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Physicss homework Netwon's law

  1. Aug 4, 2011 #1
    1. A man seeking to set a world record wants to tow a 109,000-kg airplane along a runway by pulling horizontally on a cable attached to the airplane. The mass of the man is 85 kg, and the coefficient of static friction between his shoes and the runway is 0.77. What is the greatest acceleration the man can give the airplane? Assume that the airplane is on wheels that turn without any frictional resistance.



    2. Relevant equations
    PLANE --> Tension=mass of plane x acceleration



    3. The attempt at a solution
    How do I set up the equation for the net forces of man. Is force of friction - Tension = mass of man x acceleration the correct equation?
     
  2. jcsd
  3. Aug 4, 2011 #2
    This question actually has little to do with tension. You are given the coefficient of friction and so you should be able to find the frictional force the ground can provide. How do you think this limits the way the man can pull the plane? As an limiting situation, think about the scenario situated on a giant ice rink, how would that change things?
     
  4. Aug 4, 2011 #3

    ehild

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    Yes, it is correct.

    ehild
     
  5. Aug 4, 2011 #4
    thank u Dr. ehild
     
  6. Aug 5, 2011 #5
    if anyone attempts this problem let me kno if u get ~ F = 0.49979 N thanks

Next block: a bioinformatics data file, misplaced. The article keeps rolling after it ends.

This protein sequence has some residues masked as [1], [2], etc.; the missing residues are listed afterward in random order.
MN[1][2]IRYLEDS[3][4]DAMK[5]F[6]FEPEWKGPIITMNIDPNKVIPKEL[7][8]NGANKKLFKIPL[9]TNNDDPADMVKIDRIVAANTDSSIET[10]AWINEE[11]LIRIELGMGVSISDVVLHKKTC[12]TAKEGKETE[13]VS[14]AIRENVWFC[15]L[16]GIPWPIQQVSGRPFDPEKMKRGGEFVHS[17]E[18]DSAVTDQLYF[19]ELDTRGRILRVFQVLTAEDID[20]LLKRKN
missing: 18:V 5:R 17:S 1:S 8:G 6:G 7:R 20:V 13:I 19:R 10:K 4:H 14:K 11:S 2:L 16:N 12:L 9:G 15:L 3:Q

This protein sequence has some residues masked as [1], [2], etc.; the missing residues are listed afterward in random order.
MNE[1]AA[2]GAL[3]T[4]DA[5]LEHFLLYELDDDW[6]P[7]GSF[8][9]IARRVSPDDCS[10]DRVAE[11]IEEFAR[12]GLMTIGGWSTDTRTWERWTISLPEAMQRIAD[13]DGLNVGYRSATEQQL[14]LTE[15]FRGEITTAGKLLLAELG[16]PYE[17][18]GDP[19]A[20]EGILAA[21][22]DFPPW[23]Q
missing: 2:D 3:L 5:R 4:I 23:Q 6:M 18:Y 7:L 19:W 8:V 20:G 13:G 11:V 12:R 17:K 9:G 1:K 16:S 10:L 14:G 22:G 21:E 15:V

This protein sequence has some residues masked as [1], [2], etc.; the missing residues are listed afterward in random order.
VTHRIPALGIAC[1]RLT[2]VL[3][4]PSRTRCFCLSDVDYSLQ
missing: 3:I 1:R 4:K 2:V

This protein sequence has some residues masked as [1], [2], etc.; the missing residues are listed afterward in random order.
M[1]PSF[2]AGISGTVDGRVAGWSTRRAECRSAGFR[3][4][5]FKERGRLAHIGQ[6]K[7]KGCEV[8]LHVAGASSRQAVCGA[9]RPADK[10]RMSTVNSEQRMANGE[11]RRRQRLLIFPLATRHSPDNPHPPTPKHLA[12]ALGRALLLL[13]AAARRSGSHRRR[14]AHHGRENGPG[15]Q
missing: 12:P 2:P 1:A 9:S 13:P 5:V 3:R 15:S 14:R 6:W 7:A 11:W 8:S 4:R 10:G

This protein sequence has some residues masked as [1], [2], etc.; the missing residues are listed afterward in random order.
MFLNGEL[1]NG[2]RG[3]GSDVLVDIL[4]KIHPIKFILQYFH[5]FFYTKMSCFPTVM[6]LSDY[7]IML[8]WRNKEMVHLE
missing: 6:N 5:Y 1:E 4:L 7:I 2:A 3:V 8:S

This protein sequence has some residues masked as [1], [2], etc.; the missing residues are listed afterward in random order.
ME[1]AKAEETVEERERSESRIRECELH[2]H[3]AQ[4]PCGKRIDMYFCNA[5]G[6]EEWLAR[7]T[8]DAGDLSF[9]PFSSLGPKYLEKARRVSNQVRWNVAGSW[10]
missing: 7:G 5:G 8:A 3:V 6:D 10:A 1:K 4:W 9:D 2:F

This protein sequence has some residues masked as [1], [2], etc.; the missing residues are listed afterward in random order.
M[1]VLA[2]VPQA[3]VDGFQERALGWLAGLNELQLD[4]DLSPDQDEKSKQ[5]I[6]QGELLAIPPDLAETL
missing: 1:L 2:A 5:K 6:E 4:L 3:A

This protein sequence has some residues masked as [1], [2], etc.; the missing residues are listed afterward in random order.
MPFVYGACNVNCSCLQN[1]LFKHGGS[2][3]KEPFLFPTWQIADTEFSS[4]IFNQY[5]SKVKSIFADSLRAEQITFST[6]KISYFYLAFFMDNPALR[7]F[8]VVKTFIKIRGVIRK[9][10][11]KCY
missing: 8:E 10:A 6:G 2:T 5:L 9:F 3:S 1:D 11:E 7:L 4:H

7. Aug 5, 2011 #6

    ehild

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    There is no friction between the airplane and the ground. So it is the tension of the cable that sets it into motion. The cable has to be pulled, no tension otherwise. The man pulls the cable, the cable pulls back the man. The man exerts a backward force on the ground, the ground pushes the man forward. This force can not exceed μmg.
    The resultant of the forward force and the tension pulling the man backward is equal to the mass of the man multiplied by the common acceleration of man and airplane .

    ehild
     
  8. Aug 5, 2011 #7
    I don't see why the plane and man cannot be considered a single system. Tension is treated as an internal force in this case and irrelevant, it just seems simpler to me.
     
  9. Aug 5, 2011 #8

    ehild

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    What is F? What kind of force? The problem asked the maximum acceleration.

    ehild
     
  10. Aug 5, 2011 #9

    ehild

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    Yes, the plane and man can considered a single system, and the force of friction on the man is the external force, teh internal ones cancelling out. But it is easier to understand and is no harm to draw free body diagrams, collecting all the forces on the individual masses.

    ehild
     
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